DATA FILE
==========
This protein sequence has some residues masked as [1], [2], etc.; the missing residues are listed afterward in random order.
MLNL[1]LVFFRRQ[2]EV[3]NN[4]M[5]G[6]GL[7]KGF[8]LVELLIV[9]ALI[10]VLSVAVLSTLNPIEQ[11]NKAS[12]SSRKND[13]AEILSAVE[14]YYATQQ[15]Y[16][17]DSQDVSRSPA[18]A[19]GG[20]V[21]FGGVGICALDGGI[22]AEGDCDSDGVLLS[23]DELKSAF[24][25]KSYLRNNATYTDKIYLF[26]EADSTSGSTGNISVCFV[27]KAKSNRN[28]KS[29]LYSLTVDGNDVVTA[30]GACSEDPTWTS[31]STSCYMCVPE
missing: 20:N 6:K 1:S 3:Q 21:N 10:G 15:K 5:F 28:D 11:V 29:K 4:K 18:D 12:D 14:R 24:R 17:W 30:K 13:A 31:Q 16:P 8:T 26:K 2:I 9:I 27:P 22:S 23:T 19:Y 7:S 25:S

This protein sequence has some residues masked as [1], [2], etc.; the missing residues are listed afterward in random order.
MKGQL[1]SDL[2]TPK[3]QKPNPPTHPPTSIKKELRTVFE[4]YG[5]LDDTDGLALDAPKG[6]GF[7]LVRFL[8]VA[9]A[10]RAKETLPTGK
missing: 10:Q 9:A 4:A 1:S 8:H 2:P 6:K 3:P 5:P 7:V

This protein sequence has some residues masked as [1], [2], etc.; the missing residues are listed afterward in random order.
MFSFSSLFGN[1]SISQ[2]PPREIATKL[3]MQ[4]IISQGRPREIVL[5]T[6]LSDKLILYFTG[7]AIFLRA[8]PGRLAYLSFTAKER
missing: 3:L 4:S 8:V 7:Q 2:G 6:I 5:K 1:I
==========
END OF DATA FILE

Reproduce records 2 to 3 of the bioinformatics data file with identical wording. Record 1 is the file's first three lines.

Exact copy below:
This protein sequence has some residues masked as [1], [2], etc.; the missing residues are listed afterward in random order.
MKGQL[1]SDL[2]TPK[3]QKPNPPTHPPTSIKKELRTVFE[4]YG[5]LDDTDGLALDAPKG[6]GF[7]LVRFL[8]VA[9]A[10]RAKETLPTGK
missing: 10:Q 9:A 4:A 1:S 8:H 2:P 6:K 3:P 5:P 7:V

This protein sequence has some residues masked as [1], [2], etc.; the missing residues are listed afterward in random order.
MFSFSSLFGN[1]SISQ[2]PPREIATKL[3]MQ[4]IISQGRPREIVL[5]T[6]LSDKLILYFTG[7]AIFLRA[8]PGRLAYLSFTAKER
missing: 3:L 4:S 8:V 7:Q 2:G 6:I 5:K 1:I